New Orleans, LA – In 2010, after years of complaints from its members regarding the deplorable quality of the wastewater discharged by the sewage treatment system operated by the City of Baton Rouge, the Louisiana Environmental Action Network (LEAN) filed suit against the city under the Clean Water Act. However, rather than evaluating the merits of LEAN’s claims, the United States District Court simply dismissed the case. The court’s rationale for doing so caught NELC’s attention.
More than 20 years earlier, in 1988, the federal government had filed its own Clean Water Act suit against the city for the same set of conditions. Thereafter, the government entered into various settlement agreements with the city, but the pollution, and the Clean Water Act violations, continued apace. Indeed, one of the allegations of LEAN’s 2010 lawsuit was that the city was woefully out of compliance, even with the terms of its federal agreements. Nonetheless, the district court ruled that the existence of the prior government action rendered LEAN’s lawsuit “moot”—that it must be dismissed because there was no “case or controversy” that the court could resolve.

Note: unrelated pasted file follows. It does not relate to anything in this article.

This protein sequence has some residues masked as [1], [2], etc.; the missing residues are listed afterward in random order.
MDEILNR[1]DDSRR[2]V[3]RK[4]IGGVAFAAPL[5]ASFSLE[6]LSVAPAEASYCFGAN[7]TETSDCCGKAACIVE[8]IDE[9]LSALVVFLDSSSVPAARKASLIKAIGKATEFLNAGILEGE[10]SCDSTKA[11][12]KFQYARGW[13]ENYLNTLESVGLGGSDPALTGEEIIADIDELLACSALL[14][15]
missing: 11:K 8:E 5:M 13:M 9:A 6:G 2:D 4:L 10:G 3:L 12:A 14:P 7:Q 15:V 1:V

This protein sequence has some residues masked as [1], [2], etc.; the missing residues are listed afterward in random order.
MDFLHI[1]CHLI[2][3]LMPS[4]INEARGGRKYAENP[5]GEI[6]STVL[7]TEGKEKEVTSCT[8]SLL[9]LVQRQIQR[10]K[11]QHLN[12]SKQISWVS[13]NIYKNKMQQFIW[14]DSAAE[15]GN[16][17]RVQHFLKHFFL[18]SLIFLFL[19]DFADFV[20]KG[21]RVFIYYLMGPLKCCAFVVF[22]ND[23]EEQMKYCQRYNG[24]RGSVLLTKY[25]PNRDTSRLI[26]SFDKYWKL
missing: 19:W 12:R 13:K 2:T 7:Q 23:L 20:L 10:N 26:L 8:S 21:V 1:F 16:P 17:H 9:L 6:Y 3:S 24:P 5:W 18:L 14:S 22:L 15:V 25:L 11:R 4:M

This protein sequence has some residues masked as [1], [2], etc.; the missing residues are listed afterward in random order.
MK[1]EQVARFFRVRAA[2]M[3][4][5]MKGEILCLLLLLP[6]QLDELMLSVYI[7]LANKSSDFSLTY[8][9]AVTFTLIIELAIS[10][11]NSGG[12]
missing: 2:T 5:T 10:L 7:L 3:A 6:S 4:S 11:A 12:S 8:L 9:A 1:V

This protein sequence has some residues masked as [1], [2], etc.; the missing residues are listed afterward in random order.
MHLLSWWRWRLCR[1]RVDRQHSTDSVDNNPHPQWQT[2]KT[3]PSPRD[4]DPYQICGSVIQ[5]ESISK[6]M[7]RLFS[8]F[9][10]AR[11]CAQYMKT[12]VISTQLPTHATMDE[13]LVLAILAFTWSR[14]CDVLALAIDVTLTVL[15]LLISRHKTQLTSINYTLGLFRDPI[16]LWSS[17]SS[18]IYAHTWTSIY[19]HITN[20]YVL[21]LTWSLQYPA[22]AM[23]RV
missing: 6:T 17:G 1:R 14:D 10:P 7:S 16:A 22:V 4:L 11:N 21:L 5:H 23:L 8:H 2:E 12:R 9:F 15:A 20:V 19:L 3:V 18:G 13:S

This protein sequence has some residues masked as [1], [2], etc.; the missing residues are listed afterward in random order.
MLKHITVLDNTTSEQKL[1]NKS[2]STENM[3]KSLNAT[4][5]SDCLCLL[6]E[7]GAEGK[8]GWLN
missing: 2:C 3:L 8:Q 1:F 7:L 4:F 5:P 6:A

“Such logic,” noted NELC Litigation Director Charles Caldart, “would allow federal courts to dismiss citizen enforcement suits where they are needed the most: when government action has been unable to bring unlawful pollution to a halt.” Thus, when LEAN filed an appeal, Caldart and NELC Staff Attorney Joseph Mann filed an amicus curiae (friend of the court) brief on LEAN’s behalf.
In April, the Fifth Circuit Court of Appeals in New Orleans issued an opinion reversing the district court and reinstating LEAN’s lawsuit against the city. Specifically adopting the position laid out in NELC’s brief, the Fifth Circuit ruled that, as a matter of federal constitutional law, events happening before a federal lawsuit is filed (such as the federal agreements here) can never make the lawsuit moot.
“This should help level the playing field for citizen suit plaintiffs through- out the country,” noted NELC’s Joseph Mann.